Food insecurity remains a persistent challenge in the UK for families, particularly those in the poorest 20% of households. According to the Trussell Trust, 47% of households experiencing food insecurity include children under the age of 16. They also estimate that a staggering 4.2 million, almost a third of all UK children, are in food poverty.

The impact of child hunger and food insecurity

The United Nations Food and Agriculture Organisation defines food insecurity as a ‘lack of secure access to sufficient amounts of safe and nutritious food for normal growth and development and an active and healthy life’.

Families with children are disproportionately affected by this issue because they spend a higher proportion of their income on food and are more prone to fluctuating costs. Food delivery specialist Deliveroo estimates that one in ten parents expect to turn to food banks or related support in the coming months, indicating the severity of the situation.

Notably, 89% of individuals referred to food banks in the Trussell Trust network are recipients of means-tested benefits, emphasising the financial struggles faced by these families.

The consequences of this include:

Child health and development:

  • Children facing food insecurity may experience malnutrition or undernutrition, which can affect their physical and cognitive development.
  • Lack of access to nutritious food can contribute to health problems, including vitamin deficiencies and obesity, depending on the types of food available.

Educational consequences:

  • Hunger and poor nutrition can negatively impact a child’s ability to concentrate and perform well in school. This may contribute to lower educational attainment and hinder future opportunities.

Emotional and mental wellbeing:

  • Living with food insecurity can be emotionally distressing for both children and parents, leading to stress, anxiety, and other mental health issues.

Social inequality:

  • Food insecurity often correlates with broader social and economic inequalities. Families with lower incomes, inadequate social support, or those facing unemployment are more likely to experience food insecurity.

Long-term health effects:

  • Persistent food insecurity can lead to long-term health issues, including an increased risk of chronic diseases such as diabetes, cardiovascular problems, and other diet-related conditions.

Short-term solutions: crisis management

Addressing child hunger requires immediate action to ensure short-term relief and this is something that all businesses can support.

Between April and December 2023, Auriga Services issued almost £3 million worth of free school meal and food vouchers on behalf of local authorities, allowing children to access hot and nutritious food during the school holidays. Businesses can also support this service through donated funds to ensure that even more children are fed at least once a day.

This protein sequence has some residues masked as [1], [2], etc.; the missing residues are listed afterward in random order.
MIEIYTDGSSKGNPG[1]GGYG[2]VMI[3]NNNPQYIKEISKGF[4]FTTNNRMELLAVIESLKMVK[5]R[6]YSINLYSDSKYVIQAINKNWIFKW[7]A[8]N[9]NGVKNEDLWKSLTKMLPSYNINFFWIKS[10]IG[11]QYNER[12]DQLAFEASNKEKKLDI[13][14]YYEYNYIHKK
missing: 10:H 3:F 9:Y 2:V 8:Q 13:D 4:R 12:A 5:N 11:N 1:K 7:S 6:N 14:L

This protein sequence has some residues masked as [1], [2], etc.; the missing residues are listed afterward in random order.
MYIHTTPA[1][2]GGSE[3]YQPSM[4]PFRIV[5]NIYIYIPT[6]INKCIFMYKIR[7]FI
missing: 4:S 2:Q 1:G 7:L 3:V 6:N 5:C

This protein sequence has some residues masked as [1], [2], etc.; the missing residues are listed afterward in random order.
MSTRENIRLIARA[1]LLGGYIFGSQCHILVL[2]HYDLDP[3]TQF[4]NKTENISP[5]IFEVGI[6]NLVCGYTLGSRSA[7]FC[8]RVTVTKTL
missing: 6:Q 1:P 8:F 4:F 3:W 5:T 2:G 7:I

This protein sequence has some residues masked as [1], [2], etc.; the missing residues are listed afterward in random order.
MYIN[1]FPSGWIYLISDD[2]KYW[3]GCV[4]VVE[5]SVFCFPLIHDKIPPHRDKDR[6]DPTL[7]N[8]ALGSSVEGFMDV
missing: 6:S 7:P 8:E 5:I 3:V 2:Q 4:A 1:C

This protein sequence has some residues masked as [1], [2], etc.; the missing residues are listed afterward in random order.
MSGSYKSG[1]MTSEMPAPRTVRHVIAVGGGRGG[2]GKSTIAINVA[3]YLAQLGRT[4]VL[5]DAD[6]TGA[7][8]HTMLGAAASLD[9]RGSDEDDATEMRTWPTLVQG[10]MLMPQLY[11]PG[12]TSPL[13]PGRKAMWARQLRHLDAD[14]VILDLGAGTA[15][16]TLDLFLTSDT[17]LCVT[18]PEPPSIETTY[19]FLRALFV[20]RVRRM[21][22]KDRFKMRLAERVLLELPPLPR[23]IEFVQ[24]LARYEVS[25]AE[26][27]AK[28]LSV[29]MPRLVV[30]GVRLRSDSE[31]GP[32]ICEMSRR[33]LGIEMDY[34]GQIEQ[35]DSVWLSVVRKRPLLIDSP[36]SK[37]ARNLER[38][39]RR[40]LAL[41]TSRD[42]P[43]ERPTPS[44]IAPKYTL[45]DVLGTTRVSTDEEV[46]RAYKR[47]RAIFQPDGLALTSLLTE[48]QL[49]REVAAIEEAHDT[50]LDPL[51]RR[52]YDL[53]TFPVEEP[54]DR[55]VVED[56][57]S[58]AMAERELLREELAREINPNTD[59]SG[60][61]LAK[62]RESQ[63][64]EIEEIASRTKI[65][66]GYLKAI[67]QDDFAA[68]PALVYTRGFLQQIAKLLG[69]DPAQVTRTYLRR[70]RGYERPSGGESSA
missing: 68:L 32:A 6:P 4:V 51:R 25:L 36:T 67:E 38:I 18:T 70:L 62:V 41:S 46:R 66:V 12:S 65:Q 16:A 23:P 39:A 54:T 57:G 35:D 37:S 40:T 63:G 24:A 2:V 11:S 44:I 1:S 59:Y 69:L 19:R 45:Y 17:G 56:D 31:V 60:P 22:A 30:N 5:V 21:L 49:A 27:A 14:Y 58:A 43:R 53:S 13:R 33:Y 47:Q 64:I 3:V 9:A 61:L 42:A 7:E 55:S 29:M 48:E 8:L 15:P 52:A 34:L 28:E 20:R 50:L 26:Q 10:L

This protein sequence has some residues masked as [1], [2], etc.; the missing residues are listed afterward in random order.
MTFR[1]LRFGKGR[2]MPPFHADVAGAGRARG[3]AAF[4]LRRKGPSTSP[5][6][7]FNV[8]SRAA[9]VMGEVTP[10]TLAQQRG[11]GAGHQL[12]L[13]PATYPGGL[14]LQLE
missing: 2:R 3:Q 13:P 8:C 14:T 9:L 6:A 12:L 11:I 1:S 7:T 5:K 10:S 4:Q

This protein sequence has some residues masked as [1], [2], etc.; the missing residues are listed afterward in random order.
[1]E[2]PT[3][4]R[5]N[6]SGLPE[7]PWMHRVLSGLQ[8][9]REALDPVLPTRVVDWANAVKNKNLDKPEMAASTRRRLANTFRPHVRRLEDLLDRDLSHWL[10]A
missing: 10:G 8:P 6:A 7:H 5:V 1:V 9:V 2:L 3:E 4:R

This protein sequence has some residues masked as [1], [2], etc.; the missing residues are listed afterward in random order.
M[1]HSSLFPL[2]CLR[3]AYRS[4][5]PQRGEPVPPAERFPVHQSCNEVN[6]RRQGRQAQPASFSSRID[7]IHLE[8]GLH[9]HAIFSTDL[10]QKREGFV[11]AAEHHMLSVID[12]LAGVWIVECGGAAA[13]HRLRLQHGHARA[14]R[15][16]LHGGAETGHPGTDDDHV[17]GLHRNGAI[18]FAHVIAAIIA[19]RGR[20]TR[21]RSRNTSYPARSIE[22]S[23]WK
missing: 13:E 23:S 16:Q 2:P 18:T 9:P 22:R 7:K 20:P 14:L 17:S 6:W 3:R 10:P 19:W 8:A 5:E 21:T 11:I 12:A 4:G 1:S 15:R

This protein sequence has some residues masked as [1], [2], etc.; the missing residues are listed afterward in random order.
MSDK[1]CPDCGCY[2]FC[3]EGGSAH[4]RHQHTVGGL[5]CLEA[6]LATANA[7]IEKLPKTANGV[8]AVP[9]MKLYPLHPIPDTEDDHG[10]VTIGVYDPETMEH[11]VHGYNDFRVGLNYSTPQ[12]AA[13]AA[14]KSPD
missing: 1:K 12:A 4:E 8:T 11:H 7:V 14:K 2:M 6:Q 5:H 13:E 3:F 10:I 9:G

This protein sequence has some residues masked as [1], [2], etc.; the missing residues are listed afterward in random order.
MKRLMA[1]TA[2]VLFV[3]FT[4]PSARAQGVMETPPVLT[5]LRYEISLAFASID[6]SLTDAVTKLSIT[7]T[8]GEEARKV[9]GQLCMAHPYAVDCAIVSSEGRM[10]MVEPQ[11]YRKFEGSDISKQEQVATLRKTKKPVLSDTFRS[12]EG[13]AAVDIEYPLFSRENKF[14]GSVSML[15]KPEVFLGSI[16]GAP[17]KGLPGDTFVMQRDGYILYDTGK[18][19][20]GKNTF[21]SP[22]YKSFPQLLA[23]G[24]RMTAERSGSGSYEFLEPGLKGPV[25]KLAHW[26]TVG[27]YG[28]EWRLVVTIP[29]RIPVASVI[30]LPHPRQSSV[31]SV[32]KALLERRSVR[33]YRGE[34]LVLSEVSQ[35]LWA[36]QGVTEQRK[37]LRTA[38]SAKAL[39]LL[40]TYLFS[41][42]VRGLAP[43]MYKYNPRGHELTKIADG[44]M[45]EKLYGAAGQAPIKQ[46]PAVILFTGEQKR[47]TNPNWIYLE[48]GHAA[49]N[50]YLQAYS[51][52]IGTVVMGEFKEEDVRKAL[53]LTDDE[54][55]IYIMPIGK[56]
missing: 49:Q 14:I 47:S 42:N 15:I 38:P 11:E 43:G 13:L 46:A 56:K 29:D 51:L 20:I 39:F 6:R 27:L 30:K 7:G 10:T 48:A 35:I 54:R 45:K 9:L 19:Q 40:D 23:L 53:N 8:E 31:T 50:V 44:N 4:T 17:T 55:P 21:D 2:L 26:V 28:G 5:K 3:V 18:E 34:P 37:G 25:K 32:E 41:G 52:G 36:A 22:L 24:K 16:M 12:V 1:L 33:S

Volunteering or providing financial and food donations to local food banks is another effective way for businesses to make an immediately positive impact.

Long-term solutions: boosting Income

While short-term solutions are crucial for crisis management, sustainable progress requires a greater focus on boosting family incomes. Businesses can actively support initiatives that put more money into families’ pockets, enabling parents to afford food in the long run. This can be achieved through income maximisation and welfare benefit advice.

Auriga Services, with its commitment to community support, can play a pivotal role by providing a direct line to specialist support for communities. By partnering with organisations like Auriga Services, businesses can contribute to long-term solutions that address the root causes of child hunger.

Meeting the growing demand

The demand for support has reached unprecedented levels, with the Independent Food Aid Network reporting an 89% increase in demand between December 2022 and January 2023 compared to the previous year. The Trussell Trust distributed a record 2.99 million emergency food parcels in 2022/23, a 37% increase from the previous year.

Auriga Services’ capabilities in providing direct support can be instrumental in meeting this growing demand. By leveraging our expertise, businesses can facilitate access to money advice and essential resources, making a tangible impact on the lives of families facing food insecurity.

How businesses can use ESG to help hungry children

Businesses have a duty to ensure that they have a robust and effective environmental, social and corporate governance (ESG) strategy. By integrating initiatives to combat child hunger into their business, they can make a meaningful contribution to the wellbeing of communities.

Jill Wheeler, chief executive of Auriga Services said: “In 2024, it is astounding to see so many children in the UK going without food. It is however encouraging to see the collective efforts to address the challenges children are facing. By tackling hunger, we’re not only ensuring brighter futures but also fostering a society where their wellbeing can flourish.

“Auriga Services is well positioned to help. We manage and administer Free School Meal and Food Voucher schemes and would love to speak to your business about how you can ensure that more children have access to nutritious meals throughout the year, whilst ensuring that you have a robust ESG programme that will benefit society as a whole.”

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